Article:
The line reached Berwick in 1858,[5] and was the first railroad to reach Bloomsburg in the same year.[6] On May 31, 1860, the first locomotive from Danville reached the western terminus in Northumberland and the line was complete.[7] The Lackawanna and Bloomsburg Railroad had 24 miles (39 km) of track by the end of 1856, built 34 miles (55 km) in 1857, and added an additional 11 miles (18 km) in 1860.[8] The total length of the line was 80 miles (129 km).[1]

Operation and legacy[edit]

The Lackawanna and Bloomsburg carried 269,564 passengers in 1867, almost 82,000 more than its competitor, the Delaware, Lackawanna and Western Railroad.[1] The Wyoming Valley was a major anthracite coal mining region and the railroad carried much of the coal, as well as iron ore to the Bloomsburg iron industry.[3]

By June 1873 the line had come under the control of the Delaware, Lackawanna and Western Railroad, and became known as the Bloomsburg Branch of DL&W.[9] The DL&W merged with the Erie Railroad in 1960, forming the Erie Lackawanna Railroad, and was absorbed into Conrail in 1976. In 1984, after Conrail decided to abandon the line, it became the short line North Shore Railroad, which runs as far as Salem Township in Luzerne County. The eastern terminus of the line is now between the village of Beach Haven and Shickshinny, east of Berwick and the Columbia County - Luzerne County line.[10][11]

See also[edit]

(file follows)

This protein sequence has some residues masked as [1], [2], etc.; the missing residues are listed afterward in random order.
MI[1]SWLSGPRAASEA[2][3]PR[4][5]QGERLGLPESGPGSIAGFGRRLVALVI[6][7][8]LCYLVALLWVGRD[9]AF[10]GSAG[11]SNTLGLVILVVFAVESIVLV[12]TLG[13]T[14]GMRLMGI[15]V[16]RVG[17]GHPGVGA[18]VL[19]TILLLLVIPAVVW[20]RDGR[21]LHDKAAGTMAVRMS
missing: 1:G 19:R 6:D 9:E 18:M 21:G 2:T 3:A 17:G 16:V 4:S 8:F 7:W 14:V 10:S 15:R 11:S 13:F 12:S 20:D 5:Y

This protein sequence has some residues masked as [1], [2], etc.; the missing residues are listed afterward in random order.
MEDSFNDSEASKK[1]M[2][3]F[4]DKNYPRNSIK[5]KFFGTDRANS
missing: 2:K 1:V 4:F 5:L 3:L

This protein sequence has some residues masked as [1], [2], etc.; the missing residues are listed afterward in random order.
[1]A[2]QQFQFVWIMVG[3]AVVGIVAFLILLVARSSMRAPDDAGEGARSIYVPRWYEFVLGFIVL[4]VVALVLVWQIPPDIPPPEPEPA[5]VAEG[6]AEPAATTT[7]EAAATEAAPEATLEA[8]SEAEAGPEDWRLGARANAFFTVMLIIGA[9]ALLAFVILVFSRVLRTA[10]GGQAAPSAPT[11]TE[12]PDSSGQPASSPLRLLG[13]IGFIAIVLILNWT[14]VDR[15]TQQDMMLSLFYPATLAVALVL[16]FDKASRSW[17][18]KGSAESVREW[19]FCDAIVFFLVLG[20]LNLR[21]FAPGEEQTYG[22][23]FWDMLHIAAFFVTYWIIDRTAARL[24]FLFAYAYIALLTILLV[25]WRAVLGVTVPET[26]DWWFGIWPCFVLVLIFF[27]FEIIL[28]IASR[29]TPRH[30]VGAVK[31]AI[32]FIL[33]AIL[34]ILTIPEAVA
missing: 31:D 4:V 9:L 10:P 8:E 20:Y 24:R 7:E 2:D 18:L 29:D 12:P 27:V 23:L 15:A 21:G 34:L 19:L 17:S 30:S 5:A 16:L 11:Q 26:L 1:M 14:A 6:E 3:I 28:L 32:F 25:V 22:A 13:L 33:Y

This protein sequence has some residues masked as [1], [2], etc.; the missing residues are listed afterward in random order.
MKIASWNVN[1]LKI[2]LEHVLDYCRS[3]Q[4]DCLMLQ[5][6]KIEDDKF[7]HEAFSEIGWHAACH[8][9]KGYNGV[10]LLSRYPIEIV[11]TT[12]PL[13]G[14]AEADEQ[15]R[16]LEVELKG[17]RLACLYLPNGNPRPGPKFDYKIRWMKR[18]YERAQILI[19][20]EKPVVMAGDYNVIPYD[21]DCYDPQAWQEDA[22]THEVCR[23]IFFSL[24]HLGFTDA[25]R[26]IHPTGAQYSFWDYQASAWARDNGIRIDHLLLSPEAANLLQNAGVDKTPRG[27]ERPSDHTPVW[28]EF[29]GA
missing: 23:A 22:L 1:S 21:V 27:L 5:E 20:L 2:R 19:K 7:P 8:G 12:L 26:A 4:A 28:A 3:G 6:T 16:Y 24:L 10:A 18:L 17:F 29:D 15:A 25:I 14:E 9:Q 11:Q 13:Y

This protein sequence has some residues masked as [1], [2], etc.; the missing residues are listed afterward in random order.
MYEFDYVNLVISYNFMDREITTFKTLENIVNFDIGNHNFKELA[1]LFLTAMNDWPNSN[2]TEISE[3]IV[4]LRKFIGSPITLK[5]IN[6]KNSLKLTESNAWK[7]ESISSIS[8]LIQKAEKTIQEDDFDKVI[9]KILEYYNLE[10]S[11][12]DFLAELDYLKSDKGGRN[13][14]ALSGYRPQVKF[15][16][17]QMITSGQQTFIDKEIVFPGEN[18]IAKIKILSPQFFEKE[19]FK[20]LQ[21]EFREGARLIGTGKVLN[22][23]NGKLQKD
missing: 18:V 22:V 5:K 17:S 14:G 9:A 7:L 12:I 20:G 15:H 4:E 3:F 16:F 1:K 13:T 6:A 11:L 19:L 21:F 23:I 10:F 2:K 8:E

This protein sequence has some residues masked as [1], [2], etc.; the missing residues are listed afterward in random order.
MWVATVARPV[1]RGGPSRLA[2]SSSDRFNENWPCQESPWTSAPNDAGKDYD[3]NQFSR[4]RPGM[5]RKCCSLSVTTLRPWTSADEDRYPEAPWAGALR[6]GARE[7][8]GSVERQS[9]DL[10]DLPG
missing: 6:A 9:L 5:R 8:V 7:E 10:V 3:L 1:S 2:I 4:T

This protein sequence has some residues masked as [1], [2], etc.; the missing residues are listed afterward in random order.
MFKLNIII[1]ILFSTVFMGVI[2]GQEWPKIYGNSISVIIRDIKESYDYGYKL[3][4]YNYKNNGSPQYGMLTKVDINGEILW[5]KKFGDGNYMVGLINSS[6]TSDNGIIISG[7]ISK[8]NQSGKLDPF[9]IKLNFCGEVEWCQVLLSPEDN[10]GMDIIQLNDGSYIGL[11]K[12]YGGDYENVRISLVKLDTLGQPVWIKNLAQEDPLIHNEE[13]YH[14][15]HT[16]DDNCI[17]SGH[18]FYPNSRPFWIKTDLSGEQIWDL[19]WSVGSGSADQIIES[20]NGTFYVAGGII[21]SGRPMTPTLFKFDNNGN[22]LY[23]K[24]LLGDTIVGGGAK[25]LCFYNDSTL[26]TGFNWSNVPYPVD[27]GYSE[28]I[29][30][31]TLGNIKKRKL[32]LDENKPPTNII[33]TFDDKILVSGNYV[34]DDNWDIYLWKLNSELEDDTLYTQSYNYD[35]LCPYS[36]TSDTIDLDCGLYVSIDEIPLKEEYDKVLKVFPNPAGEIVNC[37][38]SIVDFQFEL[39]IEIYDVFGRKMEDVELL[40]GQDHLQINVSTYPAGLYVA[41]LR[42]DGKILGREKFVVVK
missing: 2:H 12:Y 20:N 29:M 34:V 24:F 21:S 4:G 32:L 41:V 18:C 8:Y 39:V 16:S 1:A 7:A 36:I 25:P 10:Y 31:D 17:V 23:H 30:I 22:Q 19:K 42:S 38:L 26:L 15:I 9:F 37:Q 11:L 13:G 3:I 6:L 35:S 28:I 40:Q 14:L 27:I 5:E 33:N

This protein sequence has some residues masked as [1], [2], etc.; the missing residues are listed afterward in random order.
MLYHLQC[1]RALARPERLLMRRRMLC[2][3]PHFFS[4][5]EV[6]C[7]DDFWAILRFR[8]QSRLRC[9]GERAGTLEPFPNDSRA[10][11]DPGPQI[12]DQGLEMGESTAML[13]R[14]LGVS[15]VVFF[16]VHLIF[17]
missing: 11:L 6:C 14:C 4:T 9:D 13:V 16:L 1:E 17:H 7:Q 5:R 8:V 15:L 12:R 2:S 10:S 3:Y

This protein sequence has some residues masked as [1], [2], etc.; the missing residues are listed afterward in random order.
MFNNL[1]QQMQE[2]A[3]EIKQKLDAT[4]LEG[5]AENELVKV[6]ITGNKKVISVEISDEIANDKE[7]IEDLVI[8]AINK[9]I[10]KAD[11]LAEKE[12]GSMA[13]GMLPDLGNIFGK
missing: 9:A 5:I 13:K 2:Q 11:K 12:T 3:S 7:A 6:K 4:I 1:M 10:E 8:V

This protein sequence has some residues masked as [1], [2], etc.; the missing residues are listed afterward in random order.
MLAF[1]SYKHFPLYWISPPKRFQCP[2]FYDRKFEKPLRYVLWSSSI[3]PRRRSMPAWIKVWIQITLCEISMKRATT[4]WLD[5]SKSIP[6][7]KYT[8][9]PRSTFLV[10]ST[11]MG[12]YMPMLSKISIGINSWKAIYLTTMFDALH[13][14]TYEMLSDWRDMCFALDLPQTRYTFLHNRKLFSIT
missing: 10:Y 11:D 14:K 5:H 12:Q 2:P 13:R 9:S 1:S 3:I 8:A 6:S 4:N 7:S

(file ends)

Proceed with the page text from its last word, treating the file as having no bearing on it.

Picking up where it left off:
1. ^ a b c Horace Hollister (1885). History of the Lackawanna Valley. Philadelphia: J.B Lippincott Company. Retrieved 2008-01-23. 
  2. ^ a b "The History of Kingston, PA". Borough of Kingston. Retrieved 2008-01-24. 
  3. ^ a b "The Pennsylvania Coal Region". Harper's Monthly. 1877. Retrieved 2008-01-24. 
  4. ^ Pat Krivak (1998). "The History of Kingston, Pa.". Archived from the original on February 13, 2007. Retrieved 2008-01-27. 
  5. ^ "Briarcreek Township and Borough of Berwick". Archived from the original on 2007-11-28. Retrieved 2008-01-24. 
  6. ^ André Dominguez. "The Last Hotel in Bloomsburg". Columbia County Historical and Genealogical Society, Bloomsburg, Pennsylvania. Retrieved 2008-01-24. 
  7. ^ Herbert C. Bell (1891). "Northumberland". History of Northumberland County, Pennsylvania, Including its Aboriginal History; the Colonial and Revolutionary Periods; Early Settlement and Subsequent Growth; Political Organization; Agricultural, Mining, and Manufacturing Interests; Internal Improvements; Religious, Educational, Social, and Military History; Sketches of its Boroughs, Villages, and Townships; Portraits and Biographies of Pioneers and Representative Citizens, etc. Chicago: Brown, Runk & Co. Retrieved 2008-01-23. 
  8. ^ Henry Varnum Poor (1860). History of the Railroads and Canals of the United States. New York: John H. Schultz & Co. 
  9. ^ Edward A. Lewis (1996). American Shortline Railway Guide, Fifth Edition. Kalmbach Publishing Co. ISBN 0-89024-290-9. Retrieved 2008-01-24. 
  10. ^ "North Shore Railroad". North Shore Railroad System. Archived from the original on 2007-12-31. Retrieved 2008-01-23. 
  11. ^ 2007 General Highway Map Luzerne County Pennsylvania (PDF) (Map). 1:65,000. Pennsylvania Department of Transportation, Bureau of Planning and Research, Geographic Information Division. Retrieved 2008-01-25.